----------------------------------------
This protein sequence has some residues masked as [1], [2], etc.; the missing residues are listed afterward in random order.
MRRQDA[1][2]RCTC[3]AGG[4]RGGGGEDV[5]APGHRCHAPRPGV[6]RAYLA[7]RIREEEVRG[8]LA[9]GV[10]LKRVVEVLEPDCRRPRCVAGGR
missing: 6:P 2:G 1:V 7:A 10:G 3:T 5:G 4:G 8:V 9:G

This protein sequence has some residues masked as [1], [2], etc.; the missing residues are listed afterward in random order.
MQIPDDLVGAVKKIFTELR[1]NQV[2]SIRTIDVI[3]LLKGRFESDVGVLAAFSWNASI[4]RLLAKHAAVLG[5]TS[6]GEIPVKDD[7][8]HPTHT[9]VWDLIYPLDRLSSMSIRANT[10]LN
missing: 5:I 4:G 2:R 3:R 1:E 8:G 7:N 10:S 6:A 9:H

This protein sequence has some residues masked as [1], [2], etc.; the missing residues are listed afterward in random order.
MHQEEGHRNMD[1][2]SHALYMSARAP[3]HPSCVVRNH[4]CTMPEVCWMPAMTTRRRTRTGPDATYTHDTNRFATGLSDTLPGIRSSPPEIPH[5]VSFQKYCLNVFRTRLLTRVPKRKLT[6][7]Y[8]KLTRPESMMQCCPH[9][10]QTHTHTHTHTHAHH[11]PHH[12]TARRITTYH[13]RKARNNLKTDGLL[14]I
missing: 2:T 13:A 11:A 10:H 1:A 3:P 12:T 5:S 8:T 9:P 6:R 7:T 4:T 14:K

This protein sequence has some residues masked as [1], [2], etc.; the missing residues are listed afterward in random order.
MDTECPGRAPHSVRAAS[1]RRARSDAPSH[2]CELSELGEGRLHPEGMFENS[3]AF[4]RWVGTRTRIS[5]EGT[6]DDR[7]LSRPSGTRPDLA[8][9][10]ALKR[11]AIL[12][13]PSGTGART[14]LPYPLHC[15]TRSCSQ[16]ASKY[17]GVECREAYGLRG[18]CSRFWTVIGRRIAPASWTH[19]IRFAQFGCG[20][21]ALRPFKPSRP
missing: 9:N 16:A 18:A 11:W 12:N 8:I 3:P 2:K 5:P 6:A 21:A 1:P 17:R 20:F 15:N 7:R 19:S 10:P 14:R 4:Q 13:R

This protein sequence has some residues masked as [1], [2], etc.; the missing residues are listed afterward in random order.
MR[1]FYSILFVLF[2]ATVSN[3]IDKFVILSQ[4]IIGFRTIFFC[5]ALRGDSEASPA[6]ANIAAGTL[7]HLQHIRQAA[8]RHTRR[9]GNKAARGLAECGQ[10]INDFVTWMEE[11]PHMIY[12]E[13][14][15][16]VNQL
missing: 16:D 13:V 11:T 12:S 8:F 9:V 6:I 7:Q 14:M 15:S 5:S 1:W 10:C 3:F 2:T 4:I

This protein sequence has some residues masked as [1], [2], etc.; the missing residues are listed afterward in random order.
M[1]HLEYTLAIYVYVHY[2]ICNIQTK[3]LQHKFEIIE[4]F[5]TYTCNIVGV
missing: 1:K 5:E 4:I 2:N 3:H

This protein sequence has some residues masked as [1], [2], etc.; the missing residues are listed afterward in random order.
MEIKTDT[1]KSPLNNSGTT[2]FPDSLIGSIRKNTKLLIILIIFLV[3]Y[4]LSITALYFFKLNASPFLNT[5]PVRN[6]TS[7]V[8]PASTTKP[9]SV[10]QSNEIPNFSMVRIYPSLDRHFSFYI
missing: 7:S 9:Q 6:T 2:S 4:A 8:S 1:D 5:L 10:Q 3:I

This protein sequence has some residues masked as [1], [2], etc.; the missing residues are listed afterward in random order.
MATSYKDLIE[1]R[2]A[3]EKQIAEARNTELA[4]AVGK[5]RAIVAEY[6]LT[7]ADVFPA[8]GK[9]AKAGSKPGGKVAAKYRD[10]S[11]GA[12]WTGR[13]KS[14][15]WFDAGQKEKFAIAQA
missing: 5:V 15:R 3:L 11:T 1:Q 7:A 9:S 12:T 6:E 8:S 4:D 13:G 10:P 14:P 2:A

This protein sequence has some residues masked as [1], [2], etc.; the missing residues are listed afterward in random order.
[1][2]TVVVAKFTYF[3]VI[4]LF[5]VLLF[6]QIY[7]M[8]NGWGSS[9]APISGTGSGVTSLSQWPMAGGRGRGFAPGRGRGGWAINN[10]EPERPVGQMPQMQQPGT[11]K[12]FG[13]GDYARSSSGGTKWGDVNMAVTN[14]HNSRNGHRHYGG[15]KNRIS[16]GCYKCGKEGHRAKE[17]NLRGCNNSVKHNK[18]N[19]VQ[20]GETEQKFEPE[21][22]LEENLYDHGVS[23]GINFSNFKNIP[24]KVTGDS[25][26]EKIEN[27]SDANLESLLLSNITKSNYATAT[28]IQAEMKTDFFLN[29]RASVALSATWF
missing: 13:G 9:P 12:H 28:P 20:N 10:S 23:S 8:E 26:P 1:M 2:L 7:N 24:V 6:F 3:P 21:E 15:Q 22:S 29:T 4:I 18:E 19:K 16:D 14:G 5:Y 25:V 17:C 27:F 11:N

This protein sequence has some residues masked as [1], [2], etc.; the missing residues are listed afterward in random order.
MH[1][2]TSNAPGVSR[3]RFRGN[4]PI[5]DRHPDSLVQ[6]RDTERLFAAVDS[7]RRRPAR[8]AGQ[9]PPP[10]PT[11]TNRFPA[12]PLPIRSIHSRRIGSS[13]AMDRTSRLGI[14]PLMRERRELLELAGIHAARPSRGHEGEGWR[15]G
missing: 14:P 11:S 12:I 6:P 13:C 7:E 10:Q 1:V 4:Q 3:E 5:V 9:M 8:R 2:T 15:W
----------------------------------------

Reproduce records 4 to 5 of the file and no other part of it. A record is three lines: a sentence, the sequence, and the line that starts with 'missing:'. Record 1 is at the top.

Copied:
This protein sequence has some residues masked as [1], [2], etc.; the missing residues are listed afterward in random order.
MDTECPGRAPHSVRAAS[1]RRARSDAPSH[2]CELSELGEGRLHPEGMFENS[3]AF[4]RWVGTRTRIS[5]EGT[6]DDR[7]LSRPSGTRPDLA[8][9][10]ALKR[11]AIL[12][13]PSGTGART[14]LPYPLHC[15]TRSCSQ[16]ASKY[17]GVECREAYGLRG[18]CSRFWTVIGRRIAPASWTH[19]IRFAQFGCG[20][21]ALRPFKPSRP
missing: 9:N 16:A 18:A 11:W 12:N 8:I 3:P 2:K 5:P 6:A 21:A 1:P 17:R 20:F 15:N 7:R 19:S 10:P 14:R 4:Q 13:R

This protein sequence has some residues masked as [1], [2], etc.; the missing residues are listed afterward in random order.
MR[1]FYSILFVLF[2]ATVSN[3]IDKFVILSQ[4]IIGFRTIFFC[5]ALRGDSEASPA[6]ANIAAGTL[7]HLQHIRQAA[8]RHTRR[9]GNKAARGLAECGQ[10]INDFVTWMEE[11]PHMIY[12]E[13][14][15][16]VNQL
missing: 16:D 13:V 11:T 12:S 8:F 9:V 6:I 7:Q 14:M 15:S 5:S 1:W 10:C 3:F 2:T 4:I